Breaking down the fortress

Vietnam’s still fledgling organised retail market has just one more year’s regulatory protection before the walls come down.

Foreign retailers have only been allowed to open stores in the developing nation of 90 million people since 2009 and the early entrants have pretty much coloured their accounts with red ink since. But in 2015 Vietnam will have to accede to its World Trade Organization’s obligation to permit the opening of wholly foreign-owned retail businesses, including retailers.

And the challenges faced by early arrivals in the market do not appear to not to be deterring newcomers.

The newest global giant to announce its entry is Central Pattana, the leading developer of shopping centres in neighbouring Thailand, which is negotiating with a Vietnamese partner to develop its first shopping complex in Vietnam. It’s subsidiary will open the first 7-Eleven stores in the nation within the next three months, the beginnings of a nationwide chain.

It will land in good company: Korea’s Lotte Mart and Germany’s Metro Cash & Carry, have established small but high profile presences in the nation’s largest city, Ho Chi Minh. Big C, a joint venture with France’s Group Casino, has 17 outlets already and aims to operate 29 within less than a year, making it the largest network of large format supermarkets. Its stores are arguably the busiest – and the company is now boldly venturing into smaller rural cities where it so far has little competition on similar scale, mirroring its business strategy in Thailand.

Despite a population of 90 million people, organised retailing remains in its infant era: Figures from the Ministry of Industry and Trade show there were just 700 supermarkets nationwide at the end of last year – 40 per cent of them foreign owned. Contrast that with Australia, where Woolworths alone boasts 872 stores under different banners – in a population of just a quarter Vietnam’s. Sure, the per capita incomes are incomparable, but global retail giants can see obvious opportunities to get in on the ground floor – a chance no longer on offer in many markets globally.

Metro has so far opened 10 discount hypermarkets, the format very similar to Sam’s Club or Costco, albeit with a far more discounted offer. Mid-level department store Parkson now has seven outlets – and recently opened its first store in Myanmar, run from its Vietnam office.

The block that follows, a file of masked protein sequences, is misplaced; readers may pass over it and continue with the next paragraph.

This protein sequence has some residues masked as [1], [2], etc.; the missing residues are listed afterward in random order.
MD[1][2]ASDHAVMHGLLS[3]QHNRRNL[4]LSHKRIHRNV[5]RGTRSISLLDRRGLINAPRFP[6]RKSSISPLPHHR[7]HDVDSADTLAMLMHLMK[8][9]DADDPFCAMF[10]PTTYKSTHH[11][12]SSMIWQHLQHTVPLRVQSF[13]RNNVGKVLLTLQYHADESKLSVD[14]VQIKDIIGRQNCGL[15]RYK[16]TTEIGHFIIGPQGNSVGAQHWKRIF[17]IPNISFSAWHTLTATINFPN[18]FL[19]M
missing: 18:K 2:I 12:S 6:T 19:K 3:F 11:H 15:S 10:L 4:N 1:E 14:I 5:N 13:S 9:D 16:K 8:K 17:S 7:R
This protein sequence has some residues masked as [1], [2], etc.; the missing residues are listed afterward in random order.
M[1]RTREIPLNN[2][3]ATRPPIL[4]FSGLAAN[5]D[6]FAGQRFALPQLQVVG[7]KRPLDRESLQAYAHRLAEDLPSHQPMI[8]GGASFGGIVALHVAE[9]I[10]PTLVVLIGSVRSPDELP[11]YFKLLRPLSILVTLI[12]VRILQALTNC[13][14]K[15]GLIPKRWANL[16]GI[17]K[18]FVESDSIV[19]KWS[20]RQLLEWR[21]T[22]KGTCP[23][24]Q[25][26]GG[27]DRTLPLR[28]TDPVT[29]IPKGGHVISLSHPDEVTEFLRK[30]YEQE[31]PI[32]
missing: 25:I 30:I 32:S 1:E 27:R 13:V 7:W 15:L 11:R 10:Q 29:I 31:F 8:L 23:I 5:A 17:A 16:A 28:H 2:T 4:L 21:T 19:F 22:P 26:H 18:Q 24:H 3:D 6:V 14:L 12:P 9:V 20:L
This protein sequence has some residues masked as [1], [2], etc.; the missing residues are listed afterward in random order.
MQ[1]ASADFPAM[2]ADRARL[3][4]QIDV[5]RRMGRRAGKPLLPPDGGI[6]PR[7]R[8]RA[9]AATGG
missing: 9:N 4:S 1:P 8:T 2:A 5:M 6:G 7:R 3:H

Japan’s Aeon opens the first of four new shopping centres initially planned for Vietnam in early January, each anchored by its Jusco supermarket brand, which is already trading successfully in Malaysia. Shopping centres remain thin on the ground as well – just 125, of which 31 are foreign controlled.

Some local retailers are nervous about the looming onslaught – well aware that foreign developers have access to considerably higher capital reserves than can be easily tapped in Vietnam.

Korea’s E-Mart Group has invested US$80 million to establish its operation in Vietnam and Thailand’s Berli Jucker has bought a 65 per cent stake in Thai An Company, which operates 41 “B’s Mart” convenience stores in Ho Chi Minh City, with 20 more now scheduled to be trading by month’s end.


The group plans to open an additional 100 stores in Ho Chi Minh City in 2014 and 300 more in Hanoi and other large cities by 2015 when the gates open to full foreign ownership.

Hong Kong’s Dairy Farm International is building a network of Guardian branded pharmacies and health and beauty stores – a concept with little organised competition short of department stores. It has had a Giant supermarket operational in Ho Chi Minh City for two years and is actively seeking locations to create a network large enough to achieve critical mass.

While local operators like Saigon Co.op Mart are responding to the challenge – new hypermarket formats are under construction to take the fight to Metro and Big C – there are concerns about the level of experience and sophistication of management.

“Vietnamese retailers should learn from outlets such as Big C and Metro, who appear very professional in managing the origin, quality and price of their products,” observed Hoang Ve Dung, deputy general director of Vinatex.

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